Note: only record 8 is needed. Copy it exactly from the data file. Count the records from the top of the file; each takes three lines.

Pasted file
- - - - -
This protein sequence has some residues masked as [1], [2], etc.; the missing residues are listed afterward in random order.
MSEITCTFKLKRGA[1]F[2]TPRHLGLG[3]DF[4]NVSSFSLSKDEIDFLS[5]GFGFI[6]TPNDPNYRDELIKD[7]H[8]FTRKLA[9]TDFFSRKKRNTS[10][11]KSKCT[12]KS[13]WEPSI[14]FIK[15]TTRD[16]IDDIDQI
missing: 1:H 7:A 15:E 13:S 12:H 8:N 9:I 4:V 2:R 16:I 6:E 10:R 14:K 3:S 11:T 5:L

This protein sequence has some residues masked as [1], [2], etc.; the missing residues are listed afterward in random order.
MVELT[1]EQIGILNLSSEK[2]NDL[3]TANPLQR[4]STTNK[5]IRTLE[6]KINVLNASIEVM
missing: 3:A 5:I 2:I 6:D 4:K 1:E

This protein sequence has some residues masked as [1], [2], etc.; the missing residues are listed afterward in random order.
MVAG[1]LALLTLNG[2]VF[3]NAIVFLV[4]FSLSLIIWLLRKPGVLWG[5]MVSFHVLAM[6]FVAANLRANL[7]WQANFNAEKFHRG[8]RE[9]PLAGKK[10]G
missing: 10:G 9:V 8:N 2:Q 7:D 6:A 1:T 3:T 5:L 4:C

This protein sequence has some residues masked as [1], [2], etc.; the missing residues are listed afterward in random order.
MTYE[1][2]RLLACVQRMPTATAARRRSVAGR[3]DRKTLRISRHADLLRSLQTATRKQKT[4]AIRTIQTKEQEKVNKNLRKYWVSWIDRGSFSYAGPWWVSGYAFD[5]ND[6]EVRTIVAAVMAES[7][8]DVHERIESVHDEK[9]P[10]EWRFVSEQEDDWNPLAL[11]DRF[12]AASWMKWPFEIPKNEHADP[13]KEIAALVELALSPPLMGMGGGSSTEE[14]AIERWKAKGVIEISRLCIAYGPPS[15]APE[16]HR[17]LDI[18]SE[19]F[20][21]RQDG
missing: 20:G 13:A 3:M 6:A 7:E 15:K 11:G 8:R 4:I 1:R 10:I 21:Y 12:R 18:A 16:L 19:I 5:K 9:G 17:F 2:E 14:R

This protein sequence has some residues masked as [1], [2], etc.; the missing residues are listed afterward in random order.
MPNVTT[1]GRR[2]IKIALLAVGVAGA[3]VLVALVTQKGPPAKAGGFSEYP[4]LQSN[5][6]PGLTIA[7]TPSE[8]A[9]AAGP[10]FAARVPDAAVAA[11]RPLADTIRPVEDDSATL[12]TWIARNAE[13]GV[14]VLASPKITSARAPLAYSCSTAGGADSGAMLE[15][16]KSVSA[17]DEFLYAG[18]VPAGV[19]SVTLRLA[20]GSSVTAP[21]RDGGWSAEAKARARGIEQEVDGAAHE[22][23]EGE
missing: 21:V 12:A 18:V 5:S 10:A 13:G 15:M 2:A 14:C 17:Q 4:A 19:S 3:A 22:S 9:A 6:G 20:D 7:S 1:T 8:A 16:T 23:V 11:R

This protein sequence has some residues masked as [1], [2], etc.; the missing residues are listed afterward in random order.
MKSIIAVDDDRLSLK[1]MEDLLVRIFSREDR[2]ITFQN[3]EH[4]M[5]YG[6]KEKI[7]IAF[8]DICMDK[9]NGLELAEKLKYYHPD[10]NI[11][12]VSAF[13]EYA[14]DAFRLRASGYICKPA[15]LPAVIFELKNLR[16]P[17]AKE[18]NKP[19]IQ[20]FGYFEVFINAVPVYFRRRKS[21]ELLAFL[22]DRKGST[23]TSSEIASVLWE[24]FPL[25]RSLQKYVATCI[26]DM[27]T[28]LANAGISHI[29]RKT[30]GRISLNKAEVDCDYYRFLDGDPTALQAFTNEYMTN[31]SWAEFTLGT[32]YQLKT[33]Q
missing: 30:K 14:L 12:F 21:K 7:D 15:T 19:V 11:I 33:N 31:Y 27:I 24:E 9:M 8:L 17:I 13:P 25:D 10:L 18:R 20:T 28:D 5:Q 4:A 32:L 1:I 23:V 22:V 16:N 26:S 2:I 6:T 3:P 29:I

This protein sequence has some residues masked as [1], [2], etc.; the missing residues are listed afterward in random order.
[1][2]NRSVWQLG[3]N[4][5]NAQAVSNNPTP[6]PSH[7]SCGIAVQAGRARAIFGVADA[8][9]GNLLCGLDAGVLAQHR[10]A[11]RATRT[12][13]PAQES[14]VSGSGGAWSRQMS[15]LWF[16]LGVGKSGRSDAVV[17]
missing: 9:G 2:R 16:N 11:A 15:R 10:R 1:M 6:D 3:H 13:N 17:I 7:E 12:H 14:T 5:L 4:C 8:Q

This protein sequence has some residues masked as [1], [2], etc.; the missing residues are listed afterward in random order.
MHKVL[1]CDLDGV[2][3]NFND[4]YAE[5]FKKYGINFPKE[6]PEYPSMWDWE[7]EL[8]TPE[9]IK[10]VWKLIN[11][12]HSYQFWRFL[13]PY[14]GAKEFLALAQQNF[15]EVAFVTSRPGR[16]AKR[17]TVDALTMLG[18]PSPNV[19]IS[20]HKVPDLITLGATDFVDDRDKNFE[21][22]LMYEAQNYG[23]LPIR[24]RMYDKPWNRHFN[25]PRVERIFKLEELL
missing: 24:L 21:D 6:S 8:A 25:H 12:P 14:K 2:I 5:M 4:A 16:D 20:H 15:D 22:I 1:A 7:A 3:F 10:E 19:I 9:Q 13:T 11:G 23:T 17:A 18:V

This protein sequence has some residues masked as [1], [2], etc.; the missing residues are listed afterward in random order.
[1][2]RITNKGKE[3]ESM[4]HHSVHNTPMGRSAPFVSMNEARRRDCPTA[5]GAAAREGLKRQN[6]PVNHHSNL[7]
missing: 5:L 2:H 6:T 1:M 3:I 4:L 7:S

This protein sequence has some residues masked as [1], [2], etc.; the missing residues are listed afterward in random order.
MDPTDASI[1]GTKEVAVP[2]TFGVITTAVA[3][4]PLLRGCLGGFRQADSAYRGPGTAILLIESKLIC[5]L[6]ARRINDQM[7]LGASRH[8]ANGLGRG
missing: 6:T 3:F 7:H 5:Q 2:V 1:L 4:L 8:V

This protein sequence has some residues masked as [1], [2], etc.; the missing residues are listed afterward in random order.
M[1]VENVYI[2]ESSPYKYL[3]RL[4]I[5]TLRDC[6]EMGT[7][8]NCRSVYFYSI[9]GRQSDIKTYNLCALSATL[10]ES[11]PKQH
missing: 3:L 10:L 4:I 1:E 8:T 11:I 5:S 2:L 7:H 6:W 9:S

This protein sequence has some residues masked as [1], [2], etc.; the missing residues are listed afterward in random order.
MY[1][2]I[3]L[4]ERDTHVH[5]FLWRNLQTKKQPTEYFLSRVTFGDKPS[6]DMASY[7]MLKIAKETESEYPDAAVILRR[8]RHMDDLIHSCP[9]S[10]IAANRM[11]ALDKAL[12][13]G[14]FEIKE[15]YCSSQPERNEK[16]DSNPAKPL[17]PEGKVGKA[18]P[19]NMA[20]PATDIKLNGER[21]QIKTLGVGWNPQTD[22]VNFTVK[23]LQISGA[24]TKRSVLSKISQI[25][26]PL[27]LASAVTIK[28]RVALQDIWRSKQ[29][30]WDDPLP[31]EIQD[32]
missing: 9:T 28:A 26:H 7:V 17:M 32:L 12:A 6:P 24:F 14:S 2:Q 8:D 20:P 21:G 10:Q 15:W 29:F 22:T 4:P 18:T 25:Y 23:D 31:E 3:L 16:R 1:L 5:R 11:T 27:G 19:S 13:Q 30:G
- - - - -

This protein sequence has some residues masked as [1], [2], etc.; the missing residues are listed afterward in random order.
MHKVL[1]CDLDGV[2][3]NFND[4]YAE[5]FKKYGINFPKE[6]PEYPSMWDWE[7]EL[8]TPE[9]IK[10]VWKLIN[11][12]HSYQFWRFL[13]PY[14]GAKEFLALAQQNF[15]EVAFVTSRPGR[16]AKR[17]TVDALTMLG[18]PSPNV[19]IS[20]HKVPDLITLGATDFVDDRDKNFE[21][22]LMYEAQNYG[23]LPIR[24]RMYDKPWNRHFN[25]PRVERIFKLEELL
missing: 24:L 21:D 6:S 8:A 25:H 12:P 14:K 2:I 5:M 4:A 16:D 20:H 15:D 22:I 1:A 7:A 3:F 10:E 19:I 9:Q 13:T 11:G 23:T 17:A 18:V